Healthcare, medicine & pharmaceuticals

The meek will not inherit the earth

A study by the University of Chicago has found that animals that are frightened by new things are 60% more likely to die than animals that are open to new experiences. Could the same be true with companies and people?

Source: National Academy of Sciences (US).

One way ticket

If you want to kill yourself in Switzerland you will need to have lived in the country for six months first. The move is a reaction by the Swiss government to the growing number of ‘suicide tourists’ who visit the country (temporarily) to attend legalised euthanasia clinics.

Source: Daily Telegraph (UK).

We all die of something

Pessimists are more likely to get depression and die of heart disease but optimists are more likely to be involved in car crashes (because they don’t leave enough time to get where they’re going and end up speeding).

Source: The Atlantic Monthly (US).

Dirty work

The average desktop has 400 times as much bacteria as a toilet seat. Bad news for 63% of US workers who eat lunch at their desks according to a study by the American Dietetic Association.

Source: Asian Wall Street Journal (HK).

Lighten up

Smoking should be made a criminal act according to the medical journal The Lancet (some smokers might say it feels like it already is)

Source: The Times (UK).


Fitsmart is an Internet based business in Australia that offers subscribers personalised fitness, diet programs and meal plans. The cost of the service is AUS $ 6.55 a week which includes motivational coaching from 10 sports stars.

Source: Australian Financial Review (AUS).

Rose tinted?

Scientists at UCL and Kings College London say they have found a way to treat anxiety and paranoia with virtual reality glasses.

Source: The Times/Journal of Nervous & Mental Disorders (UK).

The drugs don't work

90% of drugs only work for 30% of people.

Source: The Times (UK).

The psychic power of plants

A report from the American Psychomatic Society conference says that patients get better faster if they can see trees from their hospital window.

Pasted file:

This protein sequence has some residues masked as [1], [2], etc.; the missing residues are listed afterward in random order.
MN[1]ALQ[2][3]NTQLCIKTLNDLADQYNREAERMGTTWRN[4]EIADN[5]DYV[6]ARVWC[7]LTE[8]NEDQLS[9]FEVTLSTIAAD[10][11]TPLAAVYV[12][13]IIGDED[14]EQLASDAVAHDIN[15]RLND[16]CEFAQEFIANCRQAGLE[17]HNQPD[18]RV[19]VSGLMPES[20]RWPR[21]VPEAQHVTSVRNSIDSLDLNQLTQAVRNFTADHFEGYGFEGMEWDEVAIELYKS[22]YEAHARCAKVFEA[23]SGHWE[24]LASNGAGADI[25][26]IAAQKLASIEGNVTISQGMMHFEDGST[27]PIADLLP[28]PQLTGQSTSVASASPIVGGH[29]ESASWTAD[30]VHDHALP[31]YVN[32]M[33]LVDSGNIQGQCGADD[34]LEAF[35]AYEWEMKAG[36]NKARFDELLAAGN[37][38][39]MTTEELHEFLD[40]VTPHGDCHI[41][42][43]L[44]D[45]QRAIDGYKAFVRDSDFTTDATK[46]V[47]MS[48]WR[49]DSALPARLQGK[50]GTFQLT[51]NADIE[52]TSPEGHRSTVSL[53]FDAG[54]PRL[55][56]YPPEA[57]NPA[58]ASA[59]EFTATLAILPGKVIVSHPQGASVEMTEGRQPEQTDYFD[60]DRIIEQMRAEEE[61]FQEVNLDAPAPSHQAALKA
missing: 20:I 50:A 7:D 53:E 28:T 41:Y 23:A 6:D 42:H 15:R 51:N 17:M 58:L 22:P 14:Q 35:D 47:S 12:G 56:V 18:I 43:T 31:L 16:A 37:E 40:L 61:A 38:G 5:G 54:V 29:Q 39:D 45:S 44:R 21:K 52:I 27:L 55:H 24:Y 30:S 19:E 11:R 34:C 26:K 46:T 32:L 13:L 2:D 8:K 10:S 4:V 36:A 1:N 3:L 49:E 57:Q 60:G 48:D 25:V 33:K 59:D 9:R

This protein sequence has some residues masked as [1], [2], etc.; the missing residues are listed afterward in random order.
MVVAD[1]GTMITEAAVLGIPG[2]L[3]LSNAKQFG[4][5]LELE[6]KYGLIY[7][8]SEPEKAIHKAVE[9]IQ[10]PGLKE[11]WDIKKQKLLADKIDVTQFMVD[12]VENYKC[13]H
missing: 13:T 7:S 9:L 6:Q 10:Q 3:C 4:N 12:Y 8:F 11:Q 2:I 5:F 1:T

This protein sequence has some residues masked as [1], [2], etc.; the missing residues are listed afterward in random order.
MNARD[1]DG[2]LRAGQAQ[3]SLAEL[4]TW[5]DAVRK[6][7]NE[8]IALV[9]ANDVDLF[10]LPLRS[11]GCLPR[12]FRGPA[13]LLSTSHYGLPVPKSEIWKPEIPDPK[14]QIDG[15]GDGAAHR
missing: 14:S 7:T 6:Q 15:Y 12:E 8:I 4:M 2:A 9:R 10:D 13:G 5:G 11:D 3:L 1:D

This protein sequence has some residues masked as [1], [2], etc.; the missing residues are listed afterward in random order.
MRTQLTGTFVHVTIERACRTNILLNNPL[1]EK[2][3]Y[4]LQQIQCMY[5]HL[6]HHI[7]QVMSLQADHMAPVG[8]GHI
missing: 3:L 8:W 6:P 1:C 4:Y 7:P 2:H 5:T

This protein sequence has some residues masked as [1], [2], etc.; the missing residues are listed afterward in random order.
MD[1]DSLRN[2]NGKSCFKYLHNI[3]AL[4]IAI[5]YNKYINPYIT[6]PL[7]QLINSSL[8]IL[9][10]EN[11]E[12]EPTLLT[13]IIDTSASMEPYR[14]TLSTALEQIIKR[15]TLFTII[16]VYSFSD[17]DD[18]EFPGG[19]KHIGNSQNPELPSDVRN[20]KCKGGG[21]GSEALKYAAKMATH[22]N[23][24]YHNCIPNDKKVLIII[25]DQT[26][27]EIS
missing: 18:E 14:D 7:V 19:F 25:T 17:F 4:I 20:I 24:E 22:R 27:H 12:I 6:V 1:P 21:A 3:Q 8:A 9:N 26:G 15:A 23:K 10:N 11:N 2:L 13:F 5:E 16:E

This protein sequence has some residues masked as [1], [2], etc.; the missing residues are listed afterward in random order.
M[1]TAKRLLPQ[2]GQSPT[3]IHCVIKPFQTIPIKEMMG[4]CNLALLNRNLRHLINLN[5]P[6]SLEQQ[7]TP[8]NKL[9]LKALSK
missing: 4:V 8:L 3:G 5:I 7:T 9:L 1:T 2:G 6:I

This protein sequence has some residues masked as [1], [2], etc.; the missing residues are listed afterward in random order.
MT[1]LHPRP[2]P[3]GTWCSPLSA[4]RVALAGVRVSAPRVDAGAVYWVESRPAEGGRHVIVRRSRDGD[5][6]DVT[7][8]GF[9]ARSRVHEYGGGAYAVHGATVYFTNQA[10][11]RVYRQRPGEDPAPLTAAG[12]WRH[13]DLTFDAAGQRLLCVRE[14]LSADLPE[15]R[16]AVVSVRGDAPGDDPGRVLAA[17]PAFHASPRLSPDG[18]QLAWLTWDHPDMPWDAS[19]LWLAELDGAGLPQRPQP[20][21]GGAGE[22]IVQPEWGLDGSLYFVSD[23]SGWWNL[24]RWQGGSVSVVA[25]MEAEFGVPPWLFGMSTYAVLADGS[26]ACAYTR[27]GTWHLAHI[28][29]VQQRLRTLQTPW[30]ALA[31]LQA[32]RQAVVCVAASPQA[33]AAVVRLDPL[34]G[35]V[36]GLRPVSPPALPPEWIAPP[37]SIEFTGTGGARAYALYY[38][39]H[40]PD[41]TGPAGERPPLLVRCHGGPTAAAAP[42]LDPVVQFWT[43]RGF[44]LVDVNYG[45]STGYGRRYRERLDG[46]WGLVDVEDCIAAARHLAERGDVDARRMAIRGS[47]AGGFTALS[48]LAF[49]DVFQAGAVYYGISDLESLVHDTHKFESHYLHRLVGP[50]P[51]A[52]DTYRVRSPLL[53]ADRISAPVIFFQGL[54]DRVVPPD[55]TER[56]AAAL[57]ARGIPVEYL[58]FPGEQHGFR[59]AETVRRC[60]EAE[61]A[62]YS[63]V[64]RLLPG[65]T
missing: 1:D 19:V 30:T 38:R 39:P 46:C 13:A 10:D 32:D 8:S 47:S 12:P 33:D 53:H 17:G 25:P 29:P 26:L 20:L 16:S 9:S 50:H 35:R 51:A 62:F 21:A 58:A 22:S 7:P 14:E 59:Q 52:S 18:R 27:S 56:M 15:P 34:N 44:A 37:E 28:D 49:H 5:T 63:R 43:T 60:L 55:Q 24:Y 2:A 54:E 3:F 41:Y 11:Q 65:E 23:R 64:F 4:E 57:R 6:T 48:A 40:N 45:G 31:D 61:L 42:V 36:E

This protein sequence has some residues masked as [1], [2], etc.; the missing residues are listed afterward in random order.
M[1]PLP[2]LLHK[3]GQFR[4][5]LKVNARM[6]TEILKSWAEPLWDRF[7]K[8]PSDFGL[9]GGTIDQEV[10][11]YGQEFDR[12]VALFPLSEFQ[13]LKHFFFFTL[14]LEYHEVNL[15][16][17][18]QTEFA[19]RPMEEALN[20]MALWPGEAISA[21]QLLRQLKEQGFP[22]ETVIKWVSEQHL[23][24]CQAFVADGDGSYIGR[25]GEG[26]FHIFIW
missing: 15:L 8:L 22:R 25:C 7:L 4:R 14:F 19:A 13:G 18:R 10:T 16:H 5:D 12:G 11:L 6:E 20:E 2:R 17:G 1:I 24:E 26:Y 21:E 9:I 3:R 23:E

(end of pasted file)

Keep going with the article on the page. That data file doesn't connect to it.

Source: The Times (UK).

Thin goes global

A survey conducted by the University of Zululand has found that almost half of young women were suffering from eating disorders. Apparently looking thin is associated with progress and modern thinking.

Source: The Independent (UK).


Researchers in Italy have been testing a remote monitoring system that uses text messaging on mobile phones to assess the health of cancer patients. Patients are sent a short questionnaire that can be answered using a normal key pad. Answers are up-loaded onto a secure website and any serious symptoms are flashed up next to the patients name.

Source: The Guardian (UK).

Single study

Being alone can be bad for your health according to a group of scientists at Chicago University in the US. Meanwhile, another US study has found that single men have a greater chance of gum disease than married men, while other American research says that people that are anxious are twice as likely to get Alzheimer’s disease.

Source: The Times (UK).

Eat more Curry

Could the low levels of Alzheimer’s disease in India be caused by the national dish curry? Researchers in Italy and the US have found that a substance called curcumin (found in the natural colouring turmeric which is used in curries) helps the body to produce antioxidants which in turn fight free radicals.

Source: The Guardian (UK).


Between 1-3% of people are phobic about needles (or, more precisely, injections) so a new technique called microscission might be an answer. The idea is to use a tiny jet of gas to open up the pores and deliver the necessary medication. In theory, the same technology could be used to take blood out.

Source: The Sunday Times (UK).

All misty eyed

A study in the Journal of Cataract and Refractive Surgery says that laser eye treatment is less effective in summer months. Humidity is thought to be the culprit.

Source: The Times (UK).

Can bad be good?